So is this from the Rome mint?  I only ask because while researching this, I came across an auction suggesting the long-neck portraits come from a Balkan mint.  I'm not sure mine has an exceptionally long neck, but I found the information interesting.  Here's the comment and links: 

"This remarkable sestertius presents an exceptional portrait of Domitian, very different from that found on the obverses of many sestertii of the same type. The length of the neck is disproportionate to the size of the face and treated in an unusual way. Its attribution to a Balkan mint rather than to Roma seems preferable, as rightly suggested by Herbert Cahn and Andrew Burnet, and adopted by the authors of the RPC in 1999.

Ce remarquable sesterce présente un exceptionnel portrait de Domitien, bien différent de celui figuré au droit de nombreux sesterces de mêmes types. La longueur du cou est disproportionnée par rapport à la taille du visage qui est lui-même traité de manière inhabituelle. Son attribution à un atelier implanté dans les Balkans plutôt qu’à Rome semble donc préférable, comme le suggèrent justement Herbert Cahn et Andrew Burnet, suivis par les auteurs du RPC en 1999."

Chaponnière & Firmenich SA; Auction 8; Lot 48; 05.07.2017

https://auctions.live-bidder.com/clients/chaponniere/en/sale/showLot/631/48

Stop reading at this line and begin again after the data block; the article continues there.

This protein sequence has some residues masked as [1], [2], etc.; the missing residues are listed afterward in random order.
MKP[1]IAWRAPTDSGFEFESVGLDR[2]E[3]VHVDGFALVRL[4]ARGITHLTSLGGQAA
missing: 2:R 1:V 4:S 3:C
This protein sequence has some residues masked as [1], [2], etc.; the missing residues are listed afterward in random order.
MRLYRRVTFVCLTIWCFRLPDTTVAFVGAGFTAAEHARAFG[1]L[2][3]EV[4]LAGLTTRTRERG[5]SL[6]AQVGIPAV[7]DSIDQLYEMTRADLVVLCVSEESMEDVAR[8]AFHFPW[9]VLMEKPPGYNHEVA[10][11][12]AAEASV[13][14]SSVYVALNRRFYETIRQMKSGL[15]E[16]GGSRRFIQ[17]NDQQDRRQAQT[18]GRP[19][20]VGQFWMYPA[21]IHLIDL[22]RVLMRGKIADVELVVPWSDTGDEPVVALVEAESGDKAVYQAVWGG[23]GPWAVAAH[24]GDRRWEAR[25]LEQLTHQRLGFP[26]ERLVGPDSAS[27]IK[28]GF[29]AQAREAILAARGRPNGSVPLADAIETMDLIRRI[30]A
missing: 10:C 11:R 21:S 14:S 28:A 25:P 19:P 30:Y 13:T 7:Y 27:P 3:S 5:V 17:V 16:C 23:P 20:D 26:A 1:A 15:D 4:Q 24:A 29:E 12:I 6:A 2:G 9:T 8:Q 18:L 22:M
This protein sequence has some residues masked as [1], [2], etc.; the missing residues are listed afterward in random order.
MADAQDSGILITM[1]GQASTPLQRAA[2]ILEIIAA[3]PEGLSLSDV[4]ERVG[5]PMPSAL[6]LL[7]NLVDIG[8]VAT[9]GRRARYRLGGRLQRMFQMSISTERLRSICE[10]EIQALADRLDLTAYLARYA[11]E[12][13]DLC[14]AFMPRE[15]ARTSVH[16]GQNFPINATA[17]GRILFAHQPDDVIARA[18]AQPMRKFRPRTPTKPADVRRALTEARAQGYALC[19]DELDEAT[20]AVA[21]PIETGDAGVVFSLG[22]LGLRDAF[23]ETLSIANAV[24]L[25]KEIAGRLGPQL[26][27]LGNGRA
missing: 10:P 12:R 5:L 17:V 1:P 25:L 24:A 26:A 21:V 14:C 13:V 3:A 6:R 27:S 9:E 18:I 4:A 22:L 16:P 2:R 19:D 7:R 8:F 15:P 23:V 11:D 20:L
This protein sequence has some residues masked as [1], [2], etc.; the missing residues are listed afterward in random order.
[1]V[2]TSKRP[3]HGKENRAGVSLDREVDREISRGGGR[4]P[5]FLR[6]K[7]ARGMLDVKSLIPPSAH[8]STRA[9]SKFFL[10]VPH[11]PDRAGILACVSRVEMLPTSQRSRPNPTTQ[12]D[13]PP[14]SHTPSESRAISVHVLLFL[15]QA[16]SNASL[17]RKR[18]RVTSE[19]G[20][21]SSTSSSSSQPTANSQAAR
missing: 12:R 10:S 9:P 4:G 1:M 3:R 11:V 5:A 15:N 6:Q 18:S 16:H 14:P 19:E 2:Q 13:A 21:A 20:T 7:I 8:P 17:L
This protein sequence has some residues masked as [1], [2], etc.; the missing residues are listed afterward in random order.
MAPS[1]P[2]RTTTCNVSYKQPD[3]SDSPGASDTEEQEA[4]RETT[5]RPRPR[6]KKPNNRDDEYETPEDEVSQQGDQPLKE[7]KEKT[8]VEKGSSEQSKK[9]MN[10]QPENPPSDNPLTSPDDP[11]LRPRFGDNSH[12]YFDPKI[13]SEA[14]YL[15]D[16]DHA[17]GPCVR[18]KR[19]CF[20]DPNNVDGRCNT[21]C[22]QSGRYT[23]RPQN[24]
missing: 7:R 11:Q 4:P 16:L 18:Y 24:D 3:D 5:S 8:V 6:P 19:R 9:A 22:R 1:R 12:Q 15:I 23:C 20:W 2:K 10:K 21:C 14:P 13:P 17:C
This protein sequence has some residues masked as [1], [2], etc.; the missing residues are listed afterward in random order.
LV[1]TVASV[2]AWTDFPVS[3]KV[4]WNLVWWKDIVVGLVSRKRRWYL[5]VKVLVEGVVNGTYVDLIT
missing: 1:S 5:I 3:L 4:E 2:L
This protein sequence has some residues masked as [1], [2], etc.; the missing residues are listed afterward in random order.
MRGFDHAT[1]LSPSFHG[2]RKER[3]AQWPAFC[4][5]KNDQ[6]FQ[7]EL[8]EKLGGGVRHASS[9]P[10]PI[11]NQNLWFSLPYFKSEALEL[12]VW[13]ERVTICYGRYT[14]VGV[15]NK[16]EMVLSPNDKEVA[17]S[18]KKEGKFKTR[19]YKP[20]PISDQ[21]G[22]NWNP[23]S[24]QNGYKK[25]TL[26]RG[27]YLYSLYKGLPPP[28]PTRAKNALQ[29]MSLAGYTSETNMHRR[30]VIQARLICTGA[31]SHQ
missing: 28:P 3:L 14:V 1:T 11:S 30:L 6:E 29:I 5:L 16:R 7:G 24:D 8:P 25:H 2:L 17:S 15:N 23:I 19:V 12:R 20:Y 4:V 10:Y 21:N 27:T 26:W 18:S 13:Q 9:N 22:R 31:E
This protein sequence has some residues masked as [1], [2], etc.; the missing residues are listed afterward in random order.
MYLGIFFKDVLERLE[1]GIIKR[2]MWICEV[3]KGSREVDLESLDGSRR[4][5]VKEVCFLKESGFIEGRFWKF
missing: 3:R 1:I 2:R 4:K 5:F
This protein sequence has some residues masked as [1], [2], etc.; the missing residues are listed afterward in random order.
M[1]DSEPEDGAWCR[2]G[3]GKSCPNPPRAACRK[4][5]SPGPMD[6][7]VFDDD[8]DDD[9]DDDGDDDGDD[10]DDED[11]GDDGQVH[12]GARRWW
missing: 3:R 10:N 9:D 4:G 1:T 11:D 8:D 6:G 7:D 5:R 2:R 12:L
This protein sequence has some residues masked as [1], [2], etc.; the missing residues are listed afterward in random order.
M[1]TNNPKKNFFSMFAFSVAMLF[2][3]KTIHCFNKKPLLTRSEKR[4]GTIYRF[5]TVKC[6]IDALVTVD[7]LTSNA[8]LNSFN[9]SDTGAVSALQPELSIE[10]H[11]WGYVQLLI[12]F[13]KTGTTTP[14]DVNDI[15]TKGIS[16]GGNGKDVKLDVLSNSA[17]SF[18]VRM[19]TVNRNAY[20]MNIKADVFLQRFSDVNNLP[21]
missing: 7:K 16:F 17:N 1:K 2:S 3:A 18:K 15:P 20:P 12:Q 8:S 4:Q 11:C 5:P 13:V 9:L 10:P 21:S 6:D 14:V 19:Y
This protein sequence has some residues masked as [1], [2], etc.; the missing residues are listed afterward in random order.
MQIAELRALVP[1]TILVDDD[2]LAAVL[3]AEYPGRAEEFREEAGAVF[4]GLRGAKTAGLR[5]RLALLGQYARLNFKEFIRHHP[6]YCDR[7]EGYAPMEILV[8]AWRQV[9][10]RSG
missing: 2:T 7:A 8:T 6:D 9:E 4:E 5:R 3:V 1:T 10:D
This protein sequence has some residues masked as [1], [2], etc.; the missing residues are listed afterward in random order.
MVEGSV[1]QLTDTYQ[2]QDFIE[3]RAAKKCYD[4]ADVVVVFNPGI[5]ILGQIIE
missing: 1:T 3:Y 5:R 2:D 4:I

https://www.acsearch.info/search.html?id=4232891

913415074_Domitian-SestertiusSpesDOMITIANVSRICTitus298-MINEpic3.jpg.b569cbd193eb5b2305f9a8c16ea9de19.jpg

I might break this one out...New Year's resolution?  

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12 hours ago, Marsyas Mike said:

Lovely coin, @David Atherton and as always, an interesting and informative write-up.  My last coin to arrive in 2022 is in the same ballpark - a Spes sestertius struck by Titus but for Domitian (and a year or so later)

This is in an ANACS slab - I almost never buy slabs because I can't afford them and don't much like them anyway.  But the price was too good to pass up for a legible Flavian big bronze (34 mm!).  The obverse lettering was especially appealing, I thought - almost Julio-Claudian:  

1590682688_Domitian-SestertiusSpesDOMITIANVSRICTitus298-MINEpic0.jpg.052989fe5fe9c3e616205cd71573c20b.jpg

Domitian (Titus)   Æ Sestertius (80-81 A.D.) Rome Mint (note) CAE[S DI]VI AVG VESP F DOMITIANVS C[OS VII], laureate head right / S-C, Spes advancing left holding flower and raising hem of robe. RIC II Part 1 (2nd ed.) Titus 298; (RIC 1962 158b);  BMCRE 234. (ANACS slab No. 7370367 G4) (57.00 g. (slab) / 34 x 32 mm) eBay Dec. 2022

So is this from the Rome mint?  I only ask because while researching this, I came across an auction suggesting the long-neck portraits come from a Balkan mint.  I'm not sure mine has an exceptionally long neck, but I found the information interesting.  Here's the comment and links: 

"This remarkable sestertius presents an exceptional portrait of Domitian, very different from that found on the obverses of many sestertii of the same type. The length of the neck is disproportionate to the size of the face and treated in an unusual way. Its attribution to a Balkan mint rather than to Roma seems preferable, as rightly suggested by Herbert Cahn and Andrew Burnet, and adopted by the authors of the RPC in 1999.